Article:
The Top Cyberloafing Activities of a Distracted Office Worker

March Madness, social media and online shopping are all too tempting.

A team looking at a laptop screen enthusiastically.
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In January, you turned over a new leaf and resolved to be a more efficient worker. You started arriving at work on time. You were early and fully prepared for meetings. You've been responsive and attentive to the demands of clients and colleagues. You became a well-oiled working machine.

Then March Madness hit and it all went to pot.

Now, you're an attention-deficit-ridden cubicle cog, just going through the face-time motions at your desk as you stream college hoops and tweet your bracket frustrations. You're not working—come on, you're barely blinking. And you're hardly alone. A recent Kansas State University study published in the "Computers in Human Behavior" journal reveals that between 60 and 80 percent of an employee's time on the Internet is spent doing something other than work. The phenomenon of surfing the Web on the company dime has become so prevalent that it's inspired its own term: cyberloafing.

[See: 25 Career Mistakes to Banish for 2013.]

So what are some of the top cyberloafing activities in an office?

Checking personal email. This one might seem innocuous—in fact, many employees keep their personal email account open all day—but personal email is often the gateway distraction into other forms for cyberloafing. Opening up a daily emailed newsletter leads to catching up with rarely seen buddies and solidifying happy hour plans, and before you know it, you've neglected correspondence on your professional email account. Plus a lot of personal mail accounts host some form of instant messaging, which can either be efficient for interoffice communication, or inefficient for out-of-office chit chat.

Social media. In 2012, released a shaming infographic detailing how websites like Facebook, Twitter and Pinterest are sapping our productivity: Facebook is the most popular time-wasting site; workers are interrupted once every 10.5 minutes by tweets and IMs; it takes approximately 23 minutes for workers to regroup after using a social media website; and each user is costing his or her company nearly $4,500 every year.

Playing games. Scrolling down a Facebook newsfeed or updating your status only takes a few seconds. It's some of Facebook's other capabilities—like Candy Crush Saga and Bejeweled Blitz—that truly eke into corporate time. According to, 25 percent of Facebook's active users each month are playing games, which is a whopping number of people for a site that has more than 1 billion members.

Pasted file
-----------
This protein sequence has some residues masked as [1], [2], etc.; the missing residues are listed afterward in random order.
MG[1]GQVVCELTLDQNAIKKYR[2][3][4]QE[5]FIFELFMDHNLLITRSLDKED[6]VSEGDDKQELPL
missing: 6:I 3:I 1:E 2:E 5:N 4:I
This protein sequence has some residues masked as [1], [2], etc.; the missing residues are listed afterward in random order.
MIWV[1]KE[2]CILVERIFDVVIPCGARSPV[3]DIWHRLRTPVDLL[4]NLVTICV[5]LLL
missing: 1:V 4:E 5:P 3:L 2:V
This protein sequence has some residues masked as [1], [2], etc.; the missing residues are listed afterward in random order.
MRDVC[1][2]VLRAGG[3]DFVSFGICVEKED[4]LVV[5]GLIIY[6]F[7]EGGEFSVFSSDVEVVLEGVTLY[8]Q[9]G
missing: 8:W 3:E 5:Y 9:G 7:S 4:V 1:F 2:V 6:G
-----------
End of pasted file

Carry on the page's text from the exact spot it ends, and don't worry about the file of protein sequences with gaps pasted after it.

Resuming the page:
Watching videos. The possibilities are endless. From Keyboard Cat to "Gangnam Style" and even KONY 2012, YouTube houses a trove of time-sucking videos, and it has a few imaging cousins that are also pulling in pageviews from those who should be working. Many major news outlets offer online streaming, particularly for important live events. Netflix, Hulu and HBO Go also offer streaming options for those hoping to keep up with their favorite movies and shows. and provide online coverage of sporting events like March Madness, the Olympic Games or the World Cup. In fact, the firm Challenger, Gray & Christmas Inc. predicted that approximately 3 million employees would spend up to three hours per day streaming the NCAA basketball games this March, translating to at least $134 million in "lost wages" for the first two days of the tournament.

Shopping. Online shopping is one of the more common cyberloafing activities of office workers. Take, for instance, the Monday after Thanksgiving 2012, Cyber Monday, a workday for many and a date that Reuters reports Internet sales spiked 30.3 percent from the Cyber Monday in 2011. According to a CareerBuilder survey, 16 percent of workers in the United States were planning to catch some Cyber Monday sales in 2012, while 49 percent expected to do a little online holiday shopping in the office sometime in November and December.

[Read: 7 Productivity Traps for Overachievers to Avoid.]

Wedding planning. A 2012 survey by and determined that 1 in 3 brides begin planning more than 12 months before their big day, and all surveyed brides spent an average of 11 hours a week working on nuptial details in the last three months before getting married. Not all of those hours are personal time, however. A more recent survey conducted by wedding dress retailer David's Bridal, "What's on Brides' Minds," found that 77 percent of engaged women admit to using work hours to wedding plan.